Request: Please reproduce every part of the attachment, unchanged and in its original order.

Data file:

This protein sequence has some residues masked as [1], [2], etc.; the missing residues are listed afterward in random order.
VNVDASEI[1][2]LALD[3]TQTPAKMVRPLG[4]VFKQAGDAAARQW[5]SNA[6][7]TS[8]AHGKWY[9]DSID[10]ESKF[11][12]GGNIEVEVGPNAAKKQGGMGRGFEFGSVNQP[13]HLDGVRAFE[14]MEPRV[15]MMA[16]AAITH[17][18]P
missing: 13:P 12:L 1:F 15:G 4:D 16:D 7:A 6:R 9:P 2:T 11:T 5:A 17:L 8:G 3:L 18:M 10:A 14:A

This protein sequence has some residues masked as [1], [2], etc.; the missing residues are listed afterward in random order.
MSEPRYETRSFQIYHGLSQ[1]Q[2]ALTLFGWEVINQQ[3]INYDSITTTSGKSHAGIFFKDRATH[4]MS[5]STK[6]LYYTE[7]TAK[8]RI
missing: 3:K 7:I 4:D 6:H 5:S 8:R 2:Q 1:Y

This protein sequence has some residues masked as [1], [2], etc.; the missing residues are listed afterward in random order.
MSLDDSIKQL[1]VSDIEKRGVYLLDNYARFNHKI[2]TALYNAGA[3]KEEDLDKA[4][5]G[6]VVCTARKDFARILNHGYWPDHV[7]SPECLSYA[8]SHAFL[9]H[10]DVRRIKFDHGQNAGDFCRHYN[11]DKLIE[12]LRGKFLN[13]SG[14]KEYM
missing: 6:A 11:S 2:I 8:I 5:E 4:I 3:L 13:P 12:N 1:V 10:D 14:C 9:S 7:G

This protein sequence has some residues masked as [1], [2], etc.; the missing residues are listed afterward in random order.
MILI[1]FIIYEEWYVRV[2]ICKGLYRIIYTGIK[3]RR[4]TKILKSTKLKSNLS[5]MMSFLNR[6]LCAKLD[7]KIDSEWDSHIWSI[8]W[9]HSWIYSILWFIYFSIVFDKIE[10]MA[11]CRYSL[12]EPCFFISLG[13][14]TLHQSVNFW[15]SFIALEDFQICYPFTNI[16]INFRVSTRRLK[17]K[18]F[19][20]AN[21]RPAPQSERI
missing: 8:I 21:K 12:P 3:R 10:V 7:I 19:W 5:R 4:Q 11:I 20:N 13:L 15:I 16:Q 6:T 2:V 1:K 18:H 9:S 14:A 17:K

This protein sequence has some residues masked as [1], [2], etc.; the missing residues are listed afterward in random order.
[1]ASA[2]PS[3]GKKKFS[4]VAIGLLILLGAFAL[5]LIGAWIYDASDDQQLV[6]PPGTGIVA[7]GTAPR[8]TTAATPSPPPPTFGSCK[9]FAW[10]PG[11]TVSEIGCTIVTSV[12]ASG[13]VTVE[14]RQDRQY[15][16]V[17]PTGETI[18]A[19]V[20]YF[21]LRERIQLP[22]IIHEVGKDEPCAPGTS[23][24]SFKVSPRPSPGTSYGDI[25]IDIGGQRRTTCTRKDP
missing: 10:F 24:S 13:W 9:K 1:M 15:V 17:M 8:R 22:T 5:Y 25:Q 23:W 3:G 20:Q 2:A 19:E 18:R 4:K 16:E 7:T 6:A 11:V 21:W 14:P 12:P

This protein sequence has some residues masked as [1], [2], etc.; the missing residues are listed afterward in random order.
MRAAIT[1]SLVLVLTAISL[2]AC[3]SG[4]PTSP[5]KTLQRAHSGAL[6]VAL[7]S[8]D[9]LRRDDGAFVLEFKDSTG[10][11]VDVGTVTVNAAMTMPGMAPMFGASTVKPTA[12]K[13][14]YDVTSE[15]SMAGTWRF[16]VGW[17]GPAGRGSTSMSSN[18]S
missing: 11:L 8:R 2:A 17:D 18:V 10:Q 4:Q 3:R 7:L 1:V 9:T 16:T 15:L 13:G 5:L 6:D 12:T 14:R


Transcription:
This protein sequence has some residues masked as [1], [2], etc.; the missing residues are listed afterward in random order.
VNVDASEI[1][2]LALD[3]TQTPAKMVRPLG[4]VFKQAGDAAARQW[5]SNA[6][7]TS[8]AHGKWY[9]DSID[10]ESKF[11][12]GGNIEVEVGPNAAKKQGGMGRGFEFGSVNQP[13]HLDGVRAFE[14]MEPRV[15]MMA[16]AAITH[17][18]P
missing: 13:P 12:L 1:F 15:G 4:D 16:D 7:A 6:R 9:P 2:T 11:T 5:A 17:L 8:G 3:L 18:M 10:A 14:A

This protein sequence has some residues masked as [1], [2], etc.; the missing residues are listed afterward in random order.
MSEPRYETRSFQIYHGLSQ[1]Q[2]ALTLFGWEVINQQ[3]INYDSITTTSGKSHAGIFFKDRATH[4]MS[5]STK[6]LYYTE[7]TAK[8]RI
missing: 3:K 7:I 4:D 6:H 5:S 8:R 2:Q 1:Y

This protein sequence has some residues masked as [1], [2], etc.; the missing residues are listed afterward in random order.
MSLDDSIKQL[1]VSDIEKRGVYLLDNYARFNHKI[2]TALYNAGA[3]KEEDLDKA[4][5]G[6]VVCTARKDFARILNHGYWPDHV[7]SPECLSYA[8]SHAFL[9]H[10]DVRRIKFDHGQNAGDFCRHYN[11]DKLIE[12]LRGKFLN[13]SG[14]KEYM
missing: 6:A 11:S 2:I 8:I 5:E 4:I 3:L 13:P 12:N 1:V 10:D 14:C 9:S 7:G

This protein sequence has some residues masked as [1], [2], etc.; the missing residues are listed afterward in random order.
MILI[1]FIIYEEWYVRV[2]ICKGLYRIIYTGIK[3]RR[4]TKILKSTKLKSNLS[5]MMSFLNR[6]LCAKLD[7]KIDSEWDSHIWSI[8]W[9]HSWIYSILWFIYFSIVFDKIE[10]MA[11]CRYSL[12]EPCFFISLG[13][14]TLHQSVNFW[15]SFIALEDFQICYPFTNI[16]INFRVSTRRLK[17]K[18]F[19][20]AN[21]RPAPQSERI
missing: 8:I 21:K 12:P 3:R 10:V 7:I 19:W 5:R 4:Q 11:I 20:N 13:L 15:I 16:Q 6:T 2:V 1:K 18:H 9:S 14:A 17:K

This protein sequence has some residues masked as [1], [2], etc.; the missing residues are listed afterward in random order.
[1]ASA[2]PS[3]GKKKFS[4]VAIGLLILLGAFAL[5]LIGAWIYDASDDQQLV[6]PPGTGIVA[7]GTAPR[8]TTAATPSPPPPTFGSCK[9]FAW[10]PG[11]TVSEIGCTIVTSV[12]ASG[13]VTVE[14]RQDRQY[15][16]V[17]PTGETI[18]A[19]V[20]YF[21]LRERIQLP[22]IIHEVGKDEPCAPGTS[23][24]SFKVSPRPSPGTSYGDI[25]IDIGGQRRTTCTRKDP
missing: 10:F 24:S 13:W 9:K 1:M 15:V 17:M 8:R 22:T 5:Y 25:Q 23:W 3:G 20:Q 2:A 19:E 18:R 4:K 16:E 7:T 6:A 11:V 21:W 14:P 12:P

This protein sequence has some residues masked as [1], [2], etc.; the missing residues are listed afterward in random order.
MRAAIT[1]SLVLVLTAISL[2]AC[3]SG[4]PTSP[5]KTLQRAHSGAL[6]VAL[7]S[8]D[9]LRRDDGAFVLEFKDSTG[10][11]VDVGTVTVNAAMTMPGMAPMFGASTVKPTA[12]K[13][14]YDVTSE[15]SMAGTWRF[16]VGW[17]GPAGRGSTSMSSN[18]S
missing: 11:L 8:R 2:A 17:D 18:V 10:Q 4:Q 3:R 7:L 1:V 9:T 16:T 15:L 13:G 5:L 6:D 12:T 14:R